Life Game: Potty Training Edition

Dearest Gamers,

Sorry for the long silence, but I’ve been very busy navigating my way through all the complex quests in Level 2. I won’t go into all of the stuff I’ve been doing now (the coup I staged on the Brother’s pre-school deserves a post all of its own I think) because right now I want to talk you through the Potty Training quest.

At some point during Level 2 I was given a scroll, signed by the Mummy. It said:

“Congratulations! You are now a Big Girl. I have removed all nappies from your inventory and replaced them with Pants with Cartoon Characters and Anthropomorphised Fruit on. From now on, when you perform Wee or Poo actions on the Potty or Toilet, you will receive 1 Sweet.”onderbroeken

I have to say I was a bit dazzled by this news to begin with, for several reasons:

1. I’d always been a Little Girl. What was involved in being a Big Girl? Would I still get to wrap up in a massive towel and Play Baby? Would I still get hugs?

2. I checked my stats, but I hadn’t gained any height. How was I going to get up onto the toilet? I can’t even get onto the space hopper! Or the balance bike!

3. Sweets had always been a precious commodity, rarely available in the house, and if they were in stock, they were usually enchanted by the Fairy Godmother with a “Mine”-spell. Were they now really freely available? Just by weeing or pooing in the potty? It seemed like there must be a hidden trap somewhere.

So I gave it a go a few times. I weed on the floor – got wet. I weed on my chair – got wet. I weed in the potty – got a sweetie, as promised. I tried the toilet too, which was even better, as it comes not just with sweets but with a whole flushing routine. Finally I was actually allowed, nay, required to press the awesome Button of Rushing Water.

The only trouble is: how do you know when to sit on the potty in order to get a sweetie? I started off trying as often as possible for maximum sweetie-revenue, but sometimes I’d just sit there with no result, getting more and more frustrated. The Mummy would say “Never mind, just try again later. When you feel like you need to do a wee, go straight to the potty, okay?”

I wanted to say: “But I am not yet fully aware of the urge to urinate and my response is therefore often as not, too late.”

Sadly, that was not a conversation option at Level 2.

So, rather than working out this tricky “urge” and knowing just when to go, I have been working on an alternate, subversive strategy for sweet acquisition that I would like to share with you all here.

But shhhhh, this is super-secret.

What you do is: turn the tables on the Mummy and potty train her instead.

The trick is to turn up the pressure on the Mummy to such a degree that she gives up on waiting for you to learn to recognise when you need to go, and just works out when she needs to put you on the potty on time for you to do a wee.

Turning up the pressure is easy:

1. Choose your friends carefully: only associate with fully potty trained model toddlers. They will make the Mummy feel embarrassed that you are still not trained.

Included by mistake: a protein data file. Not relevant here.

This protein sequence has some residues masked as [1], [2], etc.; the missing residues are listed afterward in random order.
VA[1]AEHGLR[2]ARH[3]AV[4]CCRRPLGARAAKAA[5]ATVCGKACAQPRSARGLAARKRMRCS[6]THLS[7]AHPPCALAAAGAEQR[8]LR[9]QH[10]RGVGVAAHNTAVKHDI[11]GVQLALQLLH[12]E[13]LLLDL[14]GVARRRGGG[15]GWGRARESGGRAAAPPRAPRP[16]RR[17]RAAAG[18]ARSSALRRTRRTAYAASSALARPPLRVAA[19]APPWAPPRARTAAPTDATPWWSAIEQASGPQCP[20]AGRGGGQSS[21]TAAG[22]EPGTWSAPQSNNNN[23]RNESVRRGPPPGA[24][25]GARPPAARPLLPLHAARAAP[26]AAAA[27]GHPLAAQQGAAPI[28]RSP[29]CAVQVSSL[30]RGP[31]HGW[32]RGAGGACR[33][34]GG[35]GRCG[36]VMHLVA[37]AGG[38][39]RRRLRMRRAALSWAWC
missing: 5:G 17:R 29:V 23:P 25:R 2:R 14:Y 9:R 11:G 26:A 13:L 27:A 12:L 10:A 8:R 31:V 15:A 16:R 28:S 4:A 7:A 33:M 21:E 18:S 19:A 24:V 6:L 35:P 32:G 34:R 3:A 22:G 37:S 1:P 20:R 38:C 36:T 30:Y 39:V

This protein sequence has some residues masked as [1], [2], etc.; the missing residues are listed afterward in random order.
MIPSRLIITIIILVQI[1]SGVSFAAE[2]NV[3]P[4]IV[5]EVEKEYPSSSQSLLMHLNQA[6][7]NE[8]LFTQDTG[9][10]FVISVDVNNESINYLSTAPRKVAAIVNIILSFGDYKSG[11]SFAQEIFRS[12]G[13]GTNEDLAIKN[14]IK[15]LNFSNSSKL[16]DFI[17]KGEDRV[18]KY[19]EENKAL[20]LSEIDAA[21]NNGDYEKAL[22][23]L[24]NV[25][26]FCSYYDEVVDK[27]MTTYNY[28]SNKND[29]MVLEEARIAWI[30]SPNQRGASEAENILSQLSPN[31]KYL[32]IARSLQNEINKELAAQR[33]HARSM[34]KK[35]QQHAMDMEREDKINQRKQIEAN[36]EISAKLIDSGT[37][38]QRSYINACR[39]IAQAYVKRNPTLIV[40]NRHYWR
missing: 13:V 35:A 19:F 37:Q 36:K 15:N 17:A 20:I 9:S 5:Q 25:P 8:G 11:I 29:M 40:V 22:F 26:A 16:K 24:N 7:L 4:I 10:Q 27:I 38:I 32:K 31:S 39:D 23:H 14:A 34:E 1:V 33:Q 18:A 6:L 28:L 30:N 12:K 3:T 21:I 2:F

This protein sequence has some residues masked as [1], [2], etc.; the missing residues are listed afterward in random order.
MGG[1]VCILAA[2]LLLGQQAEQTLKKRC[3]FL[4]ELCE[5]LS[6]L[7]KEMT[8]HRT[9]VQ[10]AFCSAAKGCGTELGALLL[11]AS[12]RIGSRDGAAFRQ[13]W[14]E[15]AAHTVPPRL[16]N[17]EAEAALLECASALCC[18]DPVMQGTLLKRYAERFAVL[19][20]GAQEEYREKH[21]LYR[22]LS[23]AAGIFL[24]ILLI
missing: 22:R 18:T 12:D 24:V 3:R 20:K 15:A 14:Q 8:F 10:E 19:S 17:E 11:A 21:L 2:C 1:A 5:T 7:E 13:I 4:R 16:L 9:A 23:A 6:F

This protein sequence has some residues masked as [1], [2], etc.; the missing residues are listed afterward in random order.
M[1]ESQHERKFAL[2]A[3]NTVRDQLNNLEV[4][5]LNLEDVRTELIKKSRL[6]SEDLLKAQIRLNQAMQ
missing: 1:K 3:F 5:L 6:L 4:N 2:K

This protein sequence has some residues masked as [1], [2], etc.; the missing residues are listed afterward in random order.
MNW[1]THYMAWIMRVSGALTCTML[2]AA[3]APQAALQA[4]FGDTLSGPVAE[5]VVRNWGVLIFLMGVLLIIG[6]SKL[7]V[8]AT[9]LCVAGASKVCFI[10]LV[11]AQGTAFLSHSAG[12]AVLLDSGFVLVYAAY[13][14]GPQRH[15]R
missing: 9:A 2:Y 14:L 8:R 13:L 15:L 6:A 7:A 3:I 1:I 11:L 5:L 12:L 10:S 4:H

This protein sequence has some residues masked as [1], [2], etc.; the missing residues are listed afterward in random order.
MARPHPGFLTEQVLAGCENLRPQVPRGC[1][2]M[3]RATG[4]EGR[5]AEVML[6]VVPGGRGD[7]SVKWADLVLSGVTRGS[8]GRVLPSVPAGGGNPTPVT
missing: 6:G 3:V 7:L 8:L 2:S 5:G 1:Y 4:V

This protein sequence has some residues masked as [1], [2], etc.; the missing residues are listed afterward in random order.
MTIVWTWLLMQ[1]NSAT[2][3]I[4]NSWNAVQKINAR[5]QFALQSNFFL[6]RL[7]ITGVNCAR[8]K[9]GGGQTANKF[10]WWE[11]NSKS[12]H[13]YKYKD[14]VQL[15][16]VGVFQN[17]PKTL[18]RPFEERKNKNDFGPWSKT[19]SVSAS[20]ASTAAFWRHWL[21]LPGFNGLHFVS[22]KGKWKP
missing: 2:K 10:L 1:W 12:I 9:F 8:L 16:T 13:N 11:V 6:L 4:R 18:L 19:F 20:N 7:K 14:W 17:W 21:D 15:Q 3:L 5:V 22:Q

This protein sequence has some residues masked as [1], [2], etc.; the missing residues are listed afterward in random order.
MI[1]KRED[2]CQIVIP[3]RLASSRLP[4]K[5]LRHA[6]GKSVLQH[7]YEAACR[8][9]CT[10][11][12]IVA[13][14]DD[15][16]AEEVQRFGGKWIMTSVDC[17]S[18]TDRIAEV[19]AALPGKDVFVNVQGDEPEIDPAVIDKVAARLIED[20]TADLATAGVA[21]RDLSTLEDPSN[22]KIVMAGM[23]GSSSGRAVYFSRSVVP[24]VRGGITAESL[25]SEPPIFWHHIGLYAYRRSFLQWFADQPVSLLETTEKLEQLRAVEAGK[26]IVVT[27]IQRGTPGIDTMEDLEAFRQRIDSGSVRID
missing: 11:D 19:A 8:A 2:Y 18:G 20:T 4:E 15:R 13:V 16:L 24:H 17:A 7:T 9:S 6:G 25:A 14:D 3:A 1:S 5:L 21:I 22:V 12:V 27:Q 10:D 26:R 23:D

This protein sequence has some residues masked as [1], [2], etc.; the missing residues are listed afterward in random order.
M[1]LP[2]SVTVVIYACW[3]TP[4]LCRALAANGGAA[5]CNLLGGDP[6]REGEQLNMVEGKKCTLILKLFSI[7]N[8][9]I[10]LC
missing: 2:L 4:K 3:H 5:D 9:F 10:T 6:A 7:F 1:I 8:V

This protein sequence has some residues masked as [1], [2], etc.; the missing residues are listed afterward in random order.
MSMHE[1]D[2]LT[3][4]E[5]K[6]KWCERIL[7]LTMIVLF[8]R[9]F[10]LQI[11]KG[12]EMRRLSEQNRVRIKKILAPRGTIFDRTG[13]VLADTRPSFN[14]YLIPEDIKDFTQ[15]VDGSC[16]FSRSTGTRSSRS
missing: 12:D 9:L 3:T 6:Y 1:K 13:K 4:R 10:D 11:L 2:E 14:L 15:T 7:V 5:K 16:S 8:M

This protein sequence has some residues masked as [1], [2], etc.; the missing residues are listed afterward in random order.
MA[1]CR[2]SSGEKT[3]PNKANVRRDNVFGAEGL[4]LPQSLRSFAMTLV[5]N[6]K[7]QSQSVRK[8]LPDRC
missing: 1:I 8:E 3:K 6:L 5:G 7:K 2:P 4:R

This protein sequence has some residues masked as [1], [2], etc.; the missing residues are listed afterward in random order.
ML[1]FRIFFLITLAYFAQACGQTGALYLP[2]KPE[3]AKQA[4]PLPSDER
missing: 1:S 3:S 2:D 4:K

2. Puddles: make as many as you can, in as many different places as you can. And be sure to look adorably distressed at the result. This dials up both the Embarrassment and the Sympathy. I can recommend the pharmacy as an excellent place for a puddle, as well as a grown up friend’s new carpet. Puddles that destroy stuff are even better: try weeing on puzzles or library books.

3. Regularity: time your puddles. Make sure it is a pattern that is easy to recognise though, Mummies can be a bit dim. As soon as she notices the pattern she will find it impossible to resist the urge to beat you to it and put you on the potty just before it is puddle-time.

It’s brilliant. I’ve got my Mummy pretty well trained now and the sweets and congratulatory cuddles just keep on coming. I’m just hoping that she doesn’t cotton on it’s actually her that’s doing it, or she might start pocketing the winnings for herself.

Try it for yourself and let me know how you get on!

Love & kisses,

The Girl

girl in garden

The extent to which a two year old understands what you are saying

photo 1 (4)“Taking Turns” Is Just A Way to Get Your Hands on A Toy You Want

Boy: Here, you can hold my cuddly for two minutes. Then it’s my turn.
Girl: Yes! Thank you!
Boy: (a little later) Okay, the two minutes are over. It’s my turn now.
Girl: (wails inconsolably) NOOOOOO MY TUUUUUURN!!!!!!! MUMMY, S. SNATCHED MY TUDDLY!!!!

Time – There Is Only Now

Me: In two sleeps we’re going to play at Mary’s house!
Girl: I DON’T WANT TO GO TO SLEEP!!
Me: You’re not going to sleep now, it’s the middle of the day. I said we’re going to see Mary on Tuesday, in two days. Two sleeps.
Girl: YAY! We go to Mary! I get my shoes and coat on.
Me: Not now! In two sleeps!
Girl: I DON’T WANT TO SLEEP, I NOT TIRED!

Life Game: I made it to Level 2!!!

Hey there Life Gamers,

 

Well, I did it. I made it to level 2! And boy is it amazing. Let me give you a run down:

Levelling up gets better and better

Last year when I reached Level 1 there was a bit of fuss (cupcakes, a pretty dress, a shape sorter bus), but it turns out that levelling up just gets better as you go up the levels. This year when I levelled up there was a cake with TINY EDIBLE FLOWERS (I knew it. All tiny objects in Life Game are actually made of sugar. No one is going to stop me trying ‘Eat’ on tiny objects ever again!). Also, the Living Room had transformed and there were paper garlands and balloons everywhere.